Sarah and Angelina Grimké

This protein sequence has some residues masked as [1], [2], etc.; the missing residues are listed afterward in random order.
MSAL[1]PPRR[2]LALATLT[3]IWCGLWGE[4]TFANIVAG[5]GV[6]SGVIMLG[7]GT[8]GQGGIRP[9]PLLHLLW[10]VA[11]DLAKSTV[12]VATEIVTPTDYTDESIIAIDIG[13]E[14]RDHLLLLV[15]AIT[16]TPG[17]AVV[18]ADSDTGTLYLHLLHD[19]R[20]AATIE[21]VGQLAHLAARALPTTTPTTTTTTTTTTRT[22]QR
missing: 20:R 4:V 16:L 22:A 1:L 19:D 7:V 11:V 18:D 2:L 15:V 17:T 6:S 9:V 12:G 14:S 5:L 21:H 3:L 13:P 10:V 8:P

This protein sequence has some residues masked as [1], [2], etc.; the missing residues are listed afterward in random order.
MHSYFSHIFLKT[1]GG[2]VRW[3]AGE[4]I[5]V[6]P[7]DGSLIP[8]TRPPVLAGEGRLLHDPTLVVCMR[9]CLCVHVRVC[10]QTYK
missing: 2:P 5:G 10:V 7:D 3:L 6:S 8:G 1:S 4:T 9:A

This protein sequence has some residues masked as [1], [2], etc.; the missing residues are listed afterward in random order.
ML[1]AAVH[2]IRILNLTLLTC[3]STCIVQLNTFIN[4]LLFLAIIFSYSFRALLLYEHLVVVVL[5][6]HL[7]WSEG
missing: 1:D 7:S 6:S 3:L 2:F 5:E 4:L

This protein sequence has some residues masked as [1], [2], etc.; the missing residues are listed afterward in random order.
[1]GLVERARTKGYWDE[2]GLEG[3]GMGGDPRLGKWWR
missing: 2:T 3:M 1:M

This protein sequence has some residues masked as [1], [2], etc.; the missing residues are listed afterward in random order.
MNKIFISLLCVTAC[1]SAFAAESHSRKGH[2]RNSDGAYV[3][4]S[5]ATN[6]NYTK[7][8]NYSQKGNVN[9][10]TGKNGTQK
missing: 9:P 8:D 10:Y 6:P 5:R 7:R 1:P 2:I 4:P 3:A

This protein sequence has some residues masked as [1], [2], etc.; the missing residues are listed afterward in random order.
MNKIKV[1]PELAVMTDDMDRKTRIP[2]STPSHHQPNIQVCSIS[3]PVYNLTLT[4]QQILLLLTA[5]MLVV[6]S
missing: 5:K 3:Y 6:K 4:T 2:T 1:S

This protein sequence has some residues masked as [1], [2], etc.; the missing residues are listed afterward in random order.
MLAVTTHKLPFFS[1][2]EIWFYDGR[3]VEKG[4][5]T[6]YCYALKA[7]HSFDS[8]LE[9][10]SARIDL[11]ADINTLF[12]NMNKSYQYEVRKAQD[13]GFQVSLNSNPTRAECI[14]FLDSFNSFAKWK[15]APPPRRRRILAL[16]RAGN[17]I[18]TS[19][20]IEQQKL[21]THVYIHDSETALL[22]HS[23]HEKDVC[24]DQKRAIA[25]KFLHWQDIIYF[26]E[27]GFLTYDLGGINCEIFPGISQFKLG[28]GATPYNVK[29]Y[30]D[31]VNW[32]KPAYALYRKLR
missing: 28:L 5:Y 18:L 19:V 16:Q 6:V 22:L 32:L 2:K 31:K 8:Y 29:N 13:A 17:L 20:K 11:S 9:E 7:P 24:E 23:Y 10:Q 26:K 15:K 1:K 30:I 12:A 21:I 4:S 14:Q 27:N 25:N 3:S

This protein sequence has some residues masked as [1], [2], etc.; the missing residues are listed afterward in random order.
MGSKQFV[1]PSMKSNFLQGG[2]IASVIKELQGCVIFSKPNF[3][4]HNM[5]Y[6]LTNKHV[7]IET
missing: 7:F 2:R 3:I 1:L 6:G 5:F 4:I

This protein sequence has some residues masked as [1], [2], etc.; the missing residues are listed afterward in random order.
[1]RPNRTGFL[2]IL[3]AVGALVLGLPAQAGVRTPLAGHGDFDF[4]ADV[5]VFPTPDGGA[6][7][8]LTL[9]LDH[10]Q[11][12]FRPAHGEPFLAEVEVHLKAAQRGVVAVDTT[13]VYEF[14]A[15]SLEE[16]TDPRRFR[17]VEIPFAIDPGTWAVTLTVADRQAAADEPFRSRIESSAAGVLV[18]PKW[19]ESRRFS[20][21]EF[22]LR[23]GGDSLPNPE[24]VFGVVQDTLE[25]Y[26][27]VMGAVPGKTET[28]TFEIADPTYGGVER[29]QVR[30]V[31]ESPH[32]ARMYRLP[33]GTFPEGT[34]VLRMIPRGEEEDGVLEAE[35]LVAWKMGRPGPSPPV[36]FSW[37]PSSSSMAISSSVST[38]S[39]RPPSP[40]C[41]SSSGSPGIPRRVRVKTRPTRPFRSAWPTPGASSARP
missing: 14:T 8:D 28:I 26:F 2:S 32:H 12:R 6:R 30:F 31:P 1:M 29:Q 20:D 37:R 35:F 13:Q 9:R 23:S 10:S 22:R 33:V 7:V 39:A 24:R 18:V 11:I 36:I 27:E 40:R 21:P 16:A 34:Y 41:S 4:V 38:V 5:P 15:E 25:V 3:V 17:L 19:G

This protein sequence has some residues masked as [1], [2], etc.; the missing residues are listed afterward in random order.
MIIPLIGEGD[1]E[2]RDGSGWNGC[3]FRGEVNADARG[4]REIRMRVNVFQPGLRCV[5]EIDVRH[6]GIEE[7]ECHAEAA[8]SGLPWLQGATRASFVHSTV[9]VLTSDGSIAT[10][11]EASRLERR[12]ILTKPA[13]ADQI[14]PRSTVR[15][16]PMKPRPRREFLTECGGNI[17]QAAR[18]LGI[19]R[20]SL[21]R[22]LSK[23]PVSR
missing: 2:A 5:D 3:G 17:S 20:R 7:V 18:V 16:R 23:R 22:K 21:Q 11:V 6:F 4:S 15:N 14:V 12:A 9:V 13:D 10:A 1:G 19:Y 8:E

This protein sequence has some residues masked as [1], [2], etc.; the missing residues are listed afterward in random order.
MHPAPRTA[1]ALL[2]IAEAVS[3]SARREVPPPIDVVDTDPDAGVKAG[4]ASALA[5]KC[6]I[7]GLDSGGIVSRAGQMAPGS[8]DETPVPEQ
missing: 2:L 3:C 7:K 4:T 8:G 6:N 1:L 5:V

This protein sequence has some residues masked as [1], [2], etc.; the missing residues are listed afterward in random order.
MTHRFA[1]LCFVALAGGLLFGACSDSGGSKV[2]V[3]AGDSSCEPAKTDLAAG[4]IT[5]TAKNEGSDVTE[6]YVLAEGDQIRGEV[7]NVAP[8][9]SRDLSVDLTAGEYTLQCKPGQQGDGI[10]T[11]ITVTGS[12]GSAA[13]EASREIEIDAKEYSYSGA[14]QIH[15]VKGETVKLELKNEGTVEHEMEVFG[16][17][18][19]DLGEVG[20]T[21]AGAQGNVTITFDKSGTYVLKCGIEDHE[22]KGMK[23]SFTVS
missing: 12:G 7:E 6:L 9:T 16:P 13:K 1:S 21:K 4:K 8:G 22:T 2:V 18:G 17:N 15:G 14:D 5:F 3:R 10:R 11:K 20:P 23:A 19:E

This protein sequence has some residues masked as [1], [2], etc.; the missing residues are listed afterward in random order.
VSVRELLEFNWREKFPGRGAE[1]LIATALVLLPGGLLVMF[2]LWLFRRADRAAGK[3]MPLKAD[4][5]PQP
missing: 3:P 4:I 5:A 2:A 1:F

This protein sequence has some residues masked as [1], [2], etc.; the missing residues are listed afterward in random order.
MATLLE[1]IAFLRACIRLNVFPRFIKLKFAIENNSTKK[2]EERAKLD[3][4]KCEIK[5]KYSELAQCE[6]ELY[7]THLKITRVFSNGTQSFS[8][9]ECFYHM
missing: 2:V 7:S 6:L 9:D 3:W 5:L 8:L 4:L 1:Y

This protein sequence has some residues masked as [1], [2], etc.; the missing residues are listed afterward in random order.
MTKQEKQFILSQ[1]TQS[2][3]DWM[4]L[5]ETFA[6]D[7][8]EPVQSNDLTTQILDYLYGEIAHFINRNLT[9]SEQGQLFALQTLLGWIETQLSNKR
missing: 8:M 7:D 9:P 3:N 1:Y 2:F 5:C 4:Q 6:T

Sarah and Angelina Grimké were white anti-slavery activists from the south. The sisters disagreed with their parents' views of slavery. Angelina Grimké wrote the Appeal to the Christian Women of the South in 1836, which tried to inspire other women to act in anti-slavery. Even though this was directed towards southern women, it received more attention in the North. The sisters together wrote Slavery As It Is in 1839. This piece was critical to the anti-slavery movement. Sarah published the Letters on the Equality of the Sexes and the Condition of Women in 1838, which shifted into women's rights. Sarah demanded equal education and pay for women. Neither sister married, fearing being owned by their husbands. They said marriage in their time was just like slavery. Angelina did end up getting married, but would not promise to obey her husband, Theodore Weld, during their marriage ceremony. Weld was also an abolitionist, and agreed to Angelina.